One of the earliest thinkers of systematic political thought is Thomas Hobbes, who dealt with the human being as a whole and tried to create one of the first rational accounts of human being. Many authors writing on Hobbes evaluated his conceptualization of human being as a materialistic or mechanistic attempt. However, I think that Hobbes" whole importance in terms of political theory lays in his mathematical (rather than mechanistic) understanding of human being, which sometimes clearly contradicts, with the mechanistic attempts to grasp human motion. In fact he starts from the tiny elements of human thought and tries to reach the most complex actions of human begins, that of ethics. However unlike the previous Aristotelian inner logic, which creates a consistent understanding for each action and object and enables observers to reach the result immediately and definitely, Hobbes proposed a more plain set of premises, which allow us to conceptualize the different paths of human motion and complexity. For instance, where as the Aristotelian system explains the images of object created in human mind, as the result of sent signs from the object, which caught by the eyes, Hobbes puts the senses in the objective realm but men's ability to observe in a subjective one, which gives the possibility of explaining the difference in the created images without falling in to inconsistency as it was the case in Aristotle. I.e. although the accidents of the object is same their imaginations in human mind is various depending on humans physical capacities and process of mental discourse. .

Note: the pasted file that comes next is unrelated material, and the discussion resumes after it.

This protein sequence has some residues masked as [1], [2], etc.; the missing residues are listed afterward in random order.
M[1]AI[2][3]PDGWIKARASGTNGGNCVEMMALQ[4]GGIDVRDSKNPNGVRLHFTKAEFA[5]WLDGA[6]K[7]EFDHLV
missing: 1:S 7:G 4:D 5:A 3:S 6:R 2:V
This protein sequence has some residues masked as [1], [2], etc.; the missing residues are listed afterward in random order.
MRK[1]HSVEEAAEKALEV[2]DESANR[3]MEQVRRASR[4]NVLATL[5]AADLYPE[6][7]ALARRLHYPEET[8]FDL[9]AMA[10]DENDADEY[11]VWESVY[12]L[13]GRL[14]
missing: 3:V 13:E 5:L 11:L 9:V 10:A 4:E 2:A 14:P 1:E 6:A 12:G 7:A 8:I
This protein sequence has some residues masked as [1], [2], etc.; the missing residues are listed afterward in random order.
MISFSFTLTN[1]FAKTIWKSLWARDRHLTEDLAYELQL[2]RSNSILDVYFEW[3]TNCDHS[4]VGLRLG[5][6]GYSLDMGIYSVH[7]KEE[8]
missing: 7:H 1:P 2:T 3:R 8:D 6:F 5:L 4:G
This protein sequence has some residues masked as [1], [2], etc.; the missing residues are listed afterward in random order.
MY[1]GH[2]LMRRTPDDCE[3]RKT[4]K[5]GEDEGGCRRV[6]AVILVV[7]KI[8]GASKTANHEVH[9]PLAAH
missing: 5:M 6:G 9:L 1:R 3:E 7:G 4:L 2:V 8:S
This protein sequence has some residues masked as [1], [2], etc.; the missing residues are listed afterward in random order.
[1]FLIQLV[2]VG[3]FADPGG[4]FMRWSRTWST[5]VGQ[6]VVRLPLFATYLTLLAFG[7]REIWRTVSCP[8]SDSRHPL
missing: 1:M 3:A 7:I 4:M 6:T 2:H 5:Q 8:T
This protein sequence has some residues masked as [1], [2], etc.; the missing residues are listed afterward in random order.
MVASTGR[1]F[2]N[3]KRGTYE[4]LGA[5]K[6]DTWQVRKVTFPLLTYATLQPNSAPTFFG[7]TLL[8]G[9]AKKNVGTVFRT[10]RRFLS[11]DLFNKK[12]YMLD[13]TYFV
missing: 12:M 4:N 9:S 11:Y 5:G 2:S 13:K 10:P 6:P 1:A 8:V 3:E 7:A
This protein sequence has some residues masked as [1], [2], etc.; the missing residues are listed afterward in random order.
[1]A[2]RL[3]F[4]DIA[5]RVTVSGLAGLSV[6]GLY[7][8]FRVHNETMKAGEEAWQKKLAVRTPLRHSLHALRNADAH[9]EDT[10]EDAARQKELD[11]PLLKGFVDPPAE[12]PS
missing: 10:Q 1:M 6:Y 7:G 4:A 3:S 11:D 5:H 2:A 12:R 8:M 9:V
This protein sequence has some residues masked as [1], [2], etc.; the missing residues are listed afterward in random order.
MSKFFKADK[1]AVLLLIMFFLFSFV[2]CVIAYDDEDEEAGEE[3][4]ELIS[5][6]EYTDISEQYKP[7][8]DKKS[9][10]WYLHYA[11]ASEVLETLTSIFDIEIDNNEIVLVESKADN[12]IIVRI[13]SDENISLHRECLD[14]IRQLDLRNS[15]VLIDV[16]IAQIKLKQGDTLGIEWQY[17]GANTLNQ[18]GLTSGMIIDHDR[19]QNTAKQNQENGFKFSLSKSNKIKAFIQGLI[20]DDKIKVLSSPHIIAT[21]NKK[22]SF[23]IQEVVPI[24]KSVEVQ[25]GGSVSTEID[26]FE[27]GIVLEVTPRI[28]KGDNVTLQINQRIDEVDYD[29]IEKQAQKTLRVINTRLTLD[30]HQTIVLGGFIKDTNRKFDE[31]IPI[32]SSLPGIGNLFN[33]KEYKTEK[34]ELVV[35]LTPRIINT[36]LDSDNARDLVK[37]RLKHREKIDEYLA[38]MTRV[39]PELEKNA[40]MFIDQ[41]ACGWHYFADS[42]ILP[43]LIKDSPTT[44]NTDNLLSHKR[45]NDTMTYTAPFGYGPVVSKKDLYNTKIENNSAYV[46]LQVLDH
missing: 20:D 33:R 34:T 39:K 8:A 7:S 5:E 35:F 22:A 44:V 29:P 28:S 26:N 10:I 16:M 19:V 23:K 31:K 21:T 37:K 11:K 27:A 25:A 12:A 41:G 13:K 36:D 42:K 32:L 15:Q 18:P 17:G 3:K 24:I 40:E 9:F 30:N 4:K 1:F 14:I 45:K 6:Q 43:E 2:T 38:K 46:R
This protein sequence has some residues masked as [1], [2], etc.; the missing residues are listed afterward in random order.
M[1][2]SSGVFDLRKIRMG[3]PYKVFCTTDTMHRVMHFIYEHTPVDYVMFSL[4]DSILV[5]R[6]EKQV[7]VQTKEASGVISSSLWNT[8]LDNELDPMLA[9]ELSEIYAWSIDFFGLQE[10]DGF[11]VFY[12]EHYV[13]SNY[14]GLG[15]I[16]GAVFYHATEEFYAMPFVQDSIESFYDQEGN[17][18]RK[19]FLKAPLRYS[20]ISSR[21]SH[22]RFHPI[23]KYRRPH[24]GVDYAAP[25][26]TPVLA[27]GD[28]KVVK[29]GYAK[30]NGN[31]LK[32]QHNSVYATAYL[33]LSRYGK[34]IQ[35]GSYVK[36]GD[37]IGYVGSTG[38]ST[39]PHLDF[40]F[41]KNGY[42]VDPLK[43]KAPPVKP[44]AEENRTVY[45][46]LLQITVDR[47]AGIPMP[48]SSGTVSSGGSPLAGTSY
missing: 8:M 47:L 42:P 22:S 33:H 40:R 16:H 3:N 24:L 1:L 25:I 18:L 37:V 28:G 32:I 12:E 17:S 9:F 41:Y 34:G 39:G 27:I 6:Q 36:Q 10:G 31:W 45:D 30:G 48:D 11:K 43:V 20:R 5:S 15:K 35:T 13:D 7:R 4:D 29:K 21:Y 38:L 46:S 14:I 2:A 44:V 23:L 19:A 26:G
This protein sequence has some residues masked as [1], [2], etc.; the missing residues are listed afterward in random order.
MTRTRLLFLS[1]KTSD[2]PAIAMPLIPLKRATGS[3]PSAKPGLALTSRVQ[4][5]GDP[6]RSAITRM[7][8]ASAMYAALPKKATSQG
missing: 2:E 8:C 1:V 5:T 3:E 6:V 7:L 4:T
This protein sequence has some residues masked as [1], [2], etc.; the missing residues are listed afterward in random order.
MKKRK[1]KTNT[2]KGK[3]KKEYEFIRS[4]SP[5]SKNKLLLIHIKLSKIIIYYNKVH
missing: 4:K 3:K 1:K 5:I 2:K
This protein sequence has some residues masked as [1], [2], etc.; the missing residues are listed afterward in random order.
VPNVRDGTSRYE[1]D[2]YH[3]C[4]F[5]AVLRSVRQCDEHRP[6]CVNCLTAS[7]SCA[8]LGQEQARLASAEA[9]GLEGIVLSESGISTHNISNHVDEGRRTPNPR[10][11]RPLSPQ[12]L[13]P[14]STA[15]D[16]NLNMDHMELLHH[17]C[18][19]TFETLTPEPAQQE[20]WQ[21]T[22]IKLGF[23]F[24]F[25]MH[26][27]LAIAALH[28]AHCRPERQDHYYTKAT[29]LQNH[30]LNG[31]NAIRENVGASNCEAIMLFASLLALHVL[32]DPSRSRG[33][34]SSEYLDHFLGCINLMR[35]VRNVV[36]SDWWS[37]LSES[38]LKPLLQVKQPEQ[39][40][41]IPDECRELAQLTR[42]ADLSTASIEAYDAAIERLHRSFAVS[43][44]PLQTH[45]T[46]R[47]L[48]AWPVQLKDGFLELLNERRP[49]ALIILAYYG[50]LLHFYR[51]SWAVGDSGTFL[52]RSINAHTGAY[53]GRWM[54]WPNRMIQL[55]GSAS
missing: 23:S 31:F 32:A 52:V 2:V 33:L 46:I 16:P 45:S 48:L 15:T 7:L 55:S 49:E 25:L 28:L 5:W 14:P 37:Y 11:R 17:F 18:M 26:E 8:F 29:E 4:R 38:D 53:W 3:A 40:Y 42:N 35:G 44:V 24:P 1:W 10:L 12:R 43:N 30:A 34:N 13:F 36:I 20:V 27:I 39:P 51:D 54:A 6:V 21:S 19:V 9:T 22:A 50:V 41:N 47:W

His system is heavily influenced by the mathematical and geometrical improvements of his time. Basically he moves from the basic principle of object and their representations in human senses and he conceptualizes the thought of men in a mathematical systematic. For instance, men observe the accidents of objects trough senses and create abstractions from features of the objects and even through compounding the concepts men create new images and concepts.